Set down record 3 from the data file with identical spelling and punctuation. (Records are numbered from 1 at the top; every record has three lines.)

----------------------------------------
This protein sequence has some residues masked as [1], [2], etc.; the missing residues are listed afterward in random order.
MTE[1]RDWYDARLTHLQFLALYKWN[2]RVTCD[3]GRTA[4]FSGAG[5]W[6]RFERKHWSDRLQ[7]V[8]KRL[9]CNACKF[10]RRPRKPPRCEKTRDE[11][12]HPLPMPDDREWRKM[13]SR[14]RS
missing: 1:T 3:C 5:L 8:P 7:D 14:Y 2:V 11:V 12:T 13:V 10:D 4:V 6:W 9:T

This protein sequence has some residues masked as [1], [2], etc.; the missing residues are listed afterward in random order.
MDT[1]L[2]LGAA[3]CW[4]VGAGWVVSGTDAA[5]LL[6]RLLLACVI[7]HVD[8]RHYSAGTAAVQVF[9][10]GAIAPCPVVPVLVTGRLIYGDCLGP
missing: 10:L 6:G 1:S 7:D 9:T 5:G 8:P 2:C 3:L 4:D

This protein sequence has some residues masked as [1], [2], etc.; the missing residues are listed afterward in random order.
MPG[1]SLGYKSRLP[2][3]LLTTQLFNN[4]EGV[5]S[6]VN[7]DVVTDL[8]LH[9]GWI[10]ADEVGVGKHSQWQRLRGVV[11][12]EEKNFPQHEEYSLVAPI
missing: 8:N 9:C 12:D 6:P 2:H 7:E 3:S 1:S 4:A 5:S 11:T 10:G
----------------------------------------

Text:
This protein sequence has some residues masked as [1], [2], etc.; the missing residues are listed afterward in random order.
MPG[1]SLGYKSRLP[2][3]LLTTQLFNN[4]EGV[5]S[6]VN[7]DVVTDL[8]LH[9]GWI[10]ADEVGVGKHSQWQRLRGVV[11][12]EEKNFPQHEEYSLVAPI
missing: 8:N 9:C 12:D 6:P 2:H 7:E 3:S 1:S 4:A 5:S 11:T 10:G